Bill introduced to save the Swinging Sixties Senior Center
by Andrew Shilling
Jan 29, 2014 | 1492 views | 0 0 comments | 15 15 recommendations | email to a friend | print
Children from the Small World Daycare
Children from the Small World Daycare
slideshow
Councilman Antonio Reynoso
Councilman Antonio Reynoso
slideshow
Community activist Jan Peterson
Community activist Jan Peterson
slideshow
There is still hope for saving the Swinging Sixties Senior Center and Small World Day Care Center, as local elected officials say they are ready to go forward with a lawsuit against the Ainslie Street building’s new landlords.

According to Assemblyman Joseph Lentol, St. Nicks Alliance and other community groups, as well as the city, had the right of first refusal to purchase the 40-year-old center.

Although it is still unknown whether the building was offered to the city for the same price as it was sold to Brooklyn developer Harry Einhorn for $4.5 million, the St. Nicks Alliance says they offered to pay nearly $6 million for the property, but were turned down.

“We’re all together in this fight with you,” Lentol told a crowd of concerned seniors and parents last week.

After purchasing the property last December, Einhorn and his father offered to lease the the space to the Conselyea Street Block Association, the organization that operates the two centers, for $40,000 per month – an estimated rent increase of nearly $7,000 a month, 20 percent more than they currently pay to lease the property.

Lentol was joined Assemblywoman Maritza Davila and State Senator Marin Dilan to announce joint legislation called the Expedited Citizens Action Act, granting power to the city to take back the property through eminent domain in an expedited process, an idea brought forth by community activist Jan Peterson and others at a rally to save the senior center in December 2013.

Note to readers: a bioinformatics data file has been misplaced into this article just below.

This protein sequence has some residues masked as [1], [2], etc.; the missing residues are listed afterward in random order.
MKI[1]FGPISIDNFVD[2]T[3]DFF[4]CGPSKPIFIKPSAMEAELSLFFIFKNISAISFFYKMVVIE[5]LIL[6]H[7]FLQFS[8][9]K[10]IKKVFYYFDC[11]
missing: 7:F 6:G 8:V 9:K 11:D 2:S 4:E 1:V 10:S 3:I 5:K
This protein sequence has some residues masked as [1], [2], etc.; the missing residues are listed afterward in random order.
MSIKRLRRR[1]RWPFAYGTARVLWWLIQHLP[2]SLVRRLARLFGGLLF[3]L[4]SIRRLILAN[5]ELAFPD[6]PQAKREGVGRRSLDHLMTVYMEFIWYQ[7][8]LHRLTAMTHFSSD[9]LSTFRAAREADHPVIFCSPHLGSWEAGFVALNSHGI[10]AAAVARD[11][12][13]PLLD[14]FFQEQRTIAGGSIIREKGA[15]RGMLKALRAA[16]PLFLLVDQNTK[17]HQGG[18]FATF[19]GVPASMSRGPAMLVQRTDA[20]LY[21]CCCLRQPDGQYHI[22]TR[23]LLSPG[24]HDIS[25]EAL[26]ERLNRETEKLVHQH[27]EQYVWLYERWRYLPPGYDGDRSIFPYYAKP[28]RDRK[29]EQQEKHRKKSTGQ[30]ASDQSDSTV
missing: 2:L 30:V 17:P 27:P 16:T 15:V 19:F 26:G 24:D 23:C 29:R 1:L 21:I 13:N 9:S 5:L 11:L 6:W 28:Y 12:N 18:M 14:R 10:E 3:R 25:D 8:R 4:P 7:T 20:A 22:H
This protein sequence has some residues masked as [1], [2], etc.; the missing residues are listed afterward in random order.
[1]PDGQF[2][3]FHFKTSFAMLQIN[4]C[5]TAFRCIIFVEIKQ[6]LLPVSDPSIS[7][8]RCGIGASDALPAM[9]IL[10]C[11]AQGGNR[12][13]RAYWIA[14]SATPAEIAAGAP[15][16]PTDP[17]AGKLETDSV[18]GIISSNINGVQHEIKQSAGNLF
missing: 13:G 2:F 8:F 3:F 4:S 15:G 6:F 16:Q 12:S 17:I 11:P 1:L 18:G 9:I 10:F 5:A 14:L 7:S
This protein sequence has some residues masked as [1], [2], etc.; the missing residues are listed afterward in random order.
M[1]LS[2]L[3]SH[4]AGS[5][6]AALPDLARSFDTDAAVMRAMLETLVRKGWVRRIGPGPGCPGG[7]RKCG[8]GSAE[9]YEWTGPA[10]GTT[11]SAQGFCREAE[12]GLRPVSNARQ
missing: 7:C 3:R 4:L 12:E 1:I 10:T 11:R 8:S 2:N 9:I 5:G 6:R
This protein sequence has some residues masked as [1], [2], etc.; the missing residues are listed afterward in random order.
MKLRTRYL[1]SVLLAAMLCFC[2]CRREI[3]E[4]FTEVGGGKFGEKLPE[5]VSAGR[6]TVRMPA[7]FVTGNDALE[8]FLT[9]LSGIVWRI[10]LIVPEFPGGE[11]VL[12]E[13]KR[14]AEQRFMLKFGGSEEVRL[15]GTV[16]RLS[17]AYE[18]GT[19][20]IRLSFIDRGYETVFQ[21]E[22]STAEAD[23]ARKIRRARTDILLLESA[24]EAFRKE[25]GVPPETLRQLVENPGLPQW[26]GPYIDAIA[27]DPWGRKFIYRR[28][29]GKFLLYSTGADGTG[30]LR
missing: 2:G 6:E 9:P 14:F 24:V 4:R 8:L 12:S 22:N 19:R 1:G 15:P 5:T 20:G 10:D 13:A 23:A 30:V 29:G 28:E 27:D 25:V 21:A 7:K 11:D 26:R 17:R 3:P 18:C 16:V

“We’re putting in a bill to allow the city to take by eminent domain a piece of property that is public property and has been for 40 years,” Lentol said. “(The city) can take action with us to make sure that it stays that way, by condemning the property if we don’t prevail in the lawsuit, taking it by eminent domain and selling it back to us.”

He added that while they are also prepared to take the new landlord to court, they continue to look for a compromise towards keeping the senior center and daycare.

“This is probably a weapon of last resort,” Lentol said. “We would hope that negotiations with the owner would prevail and that he should do the right thing to allow us to continue to use this space as community space. If not, we have another weapon.”’

Dilan said he plans to do everything in his power to make sure the bill passes swiftly. While the Conselyea Street Block Association has attempted to work out a peaceful resolution with the new landlords, “if greed prevails, eminent domain will be applied,” said Dilan.

Councilman Antonio Reynoso called on Mayor Bill de Blasio to join their fight in saving the senior center and daycare.

“He has fought actively to keep open Long Island College Hospital, out there getting arrested because he thinks it’s that important, “ he said. “ I want him to come here and get arrested with me if need be.”

Comments
(0)
Comments-icon Post a Comment
No Comments Yet